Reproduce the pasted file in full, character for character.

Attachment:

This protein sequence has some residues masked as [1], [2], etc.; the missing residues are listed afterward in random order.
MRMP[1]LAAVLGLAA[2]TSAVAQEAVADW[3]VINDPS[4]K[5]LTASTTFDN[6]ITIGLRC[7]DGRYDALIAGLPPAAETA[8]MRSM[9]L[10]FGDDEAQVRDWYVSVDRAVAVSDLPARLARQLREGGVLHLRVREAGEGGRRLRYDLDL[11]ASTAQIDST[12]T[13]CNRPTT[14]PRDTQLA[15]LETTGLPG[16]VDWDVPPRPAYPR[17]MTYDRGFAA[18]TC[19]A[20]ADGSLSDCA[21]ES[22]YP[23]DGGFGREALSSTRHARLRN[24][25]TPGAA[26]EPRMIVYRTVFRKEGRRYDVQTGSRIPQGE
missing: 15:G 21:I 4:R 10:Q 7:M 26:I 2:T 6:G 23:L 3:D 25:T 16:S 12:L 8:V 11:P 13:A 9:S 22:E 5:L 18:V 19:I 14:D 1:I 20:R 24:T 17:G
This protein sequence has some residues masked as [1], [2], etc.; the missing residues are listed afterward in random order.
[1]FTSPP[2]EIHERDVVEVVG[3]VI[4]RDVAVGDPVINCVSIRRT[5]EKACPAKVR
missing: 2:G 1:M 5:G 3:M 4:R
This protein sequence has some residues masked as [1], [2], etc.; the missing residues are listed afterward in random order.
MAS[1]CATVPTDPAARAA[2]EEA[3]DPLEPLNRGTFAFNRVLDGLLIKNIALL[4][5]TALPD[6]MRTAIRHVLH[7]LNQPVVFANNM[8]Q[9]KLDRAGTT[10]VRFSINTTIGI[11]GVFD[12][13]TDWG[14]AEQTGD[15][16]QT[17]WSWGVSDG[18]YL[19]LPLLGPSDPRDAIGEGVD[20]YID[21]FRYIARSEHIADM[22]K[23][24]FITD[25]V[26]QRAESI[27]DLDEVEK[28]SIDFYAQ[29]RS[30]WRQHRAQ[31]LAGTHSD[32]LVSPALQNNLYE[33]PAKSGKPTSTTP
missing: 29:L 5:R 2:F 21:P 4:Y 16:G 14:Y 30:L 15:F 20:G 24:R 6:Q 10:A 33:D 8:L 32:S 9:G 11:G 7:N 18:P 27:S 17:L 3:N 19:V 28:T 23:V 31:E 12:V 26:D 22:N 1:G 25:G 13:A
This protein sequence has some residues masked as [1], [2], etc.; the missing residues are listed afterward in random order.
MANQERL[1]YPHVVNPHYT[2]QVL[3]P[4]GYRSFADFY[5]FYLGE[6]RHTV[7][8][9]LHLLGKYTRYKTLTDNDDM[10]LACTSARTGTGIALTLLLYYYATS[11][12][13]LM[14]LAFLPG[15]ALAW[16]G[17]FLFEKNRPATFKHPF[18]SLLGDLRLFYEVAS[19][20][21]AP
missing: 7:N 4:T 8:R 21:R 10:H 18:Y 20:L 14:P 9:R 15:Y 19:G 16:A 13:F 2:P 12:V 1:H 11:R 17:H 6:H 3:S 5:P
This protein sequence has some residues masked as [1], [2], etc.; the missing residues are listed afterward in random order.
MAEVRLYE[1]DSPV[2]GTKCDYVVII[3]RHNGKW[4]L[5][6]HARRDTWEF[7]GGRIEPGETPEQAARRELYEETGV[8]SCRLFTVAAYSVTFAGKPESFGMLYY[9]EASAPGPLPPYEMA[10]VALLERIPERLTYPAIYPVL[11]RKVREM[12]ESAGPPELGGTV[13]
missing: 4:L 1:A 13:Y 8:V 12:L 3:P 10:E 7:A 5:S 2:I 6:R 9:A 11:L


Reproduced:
This protein sequence has some residues masked as [1], [2], etc.; the missing residues are listed afterward in random order.
MRMP[1]LAAVLGLAA[2]TSAVAQEAVADW[3]VINDPS[4]K[5]LTASTTFDN[6]ITIGLRC[7]DGRYDALIAGLPPAAETA[8]MRSM[9]L[10]FGDDEAQVRDWYVSVDRAVAVSDLPARLARQLREGGVLHLRVREAGEGGRRLRYDLDL[11]ASTAQIDST[12]T[13]CNRPTT[14]PRDTQLA[15]LETTGLPG[16]VDWDVPPRPAYPR[17]MTYDRGFAA[18]TC[19]A[20]ADGSLSDCA[21]ES[22]YP[23]DGGFGREALSSTRHARLRN[24][25]TPGAA[26]EPRMIVYRTVFRKEGRRYDVQTGSRIPQGE
missing: 15:G 21:I 4:R 10:Q 7:M 26:I 2:T 6:G 23:L 3:D 25:T 16:S 12:L 8:V 11:P 13:A 9:S 22:E 5:L 18:V 19:I 14:D 1:I 20:R 24:T 17:G
This protein sequence has some residues masked as [1], [2], etc.; the missing residues are listed afterward in random order.
[1]FTSPP[2]EIHERDVVEVVG[3]VI[4]RDVAVGDPVINCVSIRRT[5]EKACPAKVR
missing: 2:G 1:M 5:G 3:M 4:R
This protein sequence has some residues masked as [1], [2], etc.; the missing residues are listed afterward in random order.
MAS[1]CATVPTDPAARAA[2]EEA[3]DPLEPLNRGTFAFNRVLDGLLIKNIALL[4][5]TALPD[6]MRTAIRHVLH[7]LNQPVVFANNM[8]Q[9]KLDRAGTT[10]VRFSINTTIGI[11]GVFD[12][13]TDWG[14]AEQTGD[15][16]QT[17]WSWGVSDG[18]YL[19]LPLLGPSDPRDAIGEGVD[20]YID[21]FRYIARSEHIADM[22]K[23][24]FITD[25]V[26]QRAESI[27]DLDEVEK[28]SIDFYAQ[29]RS[30]WRQHRAQ[31]LAGTHSD[32]LVSPALQNNLYE[33]PAKSGKPTSTTP
missing: 29:L 5:R 2:F 21:P 4:Y 16:G 14:Y 30:L 15:F 20:G 24:R 6:Q 10:A 33:D 8:L 32:S 9:G 11:G 7:N 18:P 27:S 17:L 3:N 19:V 28:T 23:V 31:E 12:V 26:D 22:N 1:G 25:G 13:A
This protein sequence has some residues masked as [1], [2], etc.; the missing residues are listed afterward in random order.
MANQERL[1]YPHVVNPHYT[2]QVL[3]P[4]GYRSFADFY[5]FYLGE[6]RHTV[7][8][9]LHLLGKYTRYKTLTDNDDM[10]LACTSARTGTGIALTLLLYYYATS[11][12][13]LM[14]LAFLPG[15]ALAW[16]G[17]FLFEKNRPATFKHPF[18]SLLGDLRLFYEVAS[19][20][21]AP
missing: 7:N 4:T 8:R 21:R 10:H 18:Y 20:L 14:P 9:R 15:Y 19:G 16:A 13:F 2:P 12:V 1:H 11:R 17:H 6:H 3:S 5:P
This protein sequence has some residues masked as [1], [2], etc.; the missing residues are listed afterward in random order.
MAEVRLYE[1]DSPV[2]GTKCDYVVII[3]RHNGKW[4]L[5][6]HARRDTWEF[7]GGRIEPGETPEQAARRELYEETGV[8]SCRLFTVAAYSVTFAGKPESFGMLYY[9]EASAPGPLPPYEMA[10]VALLERIPERLTYPAIYPVL[11]RKVREM[12]ESAGPPELGGTV[13]
missing: 4:L 1:A 13:Y 8:V 12:L 3:P 10:E 7:A 5:S 2:I 6:R 9:A 11:L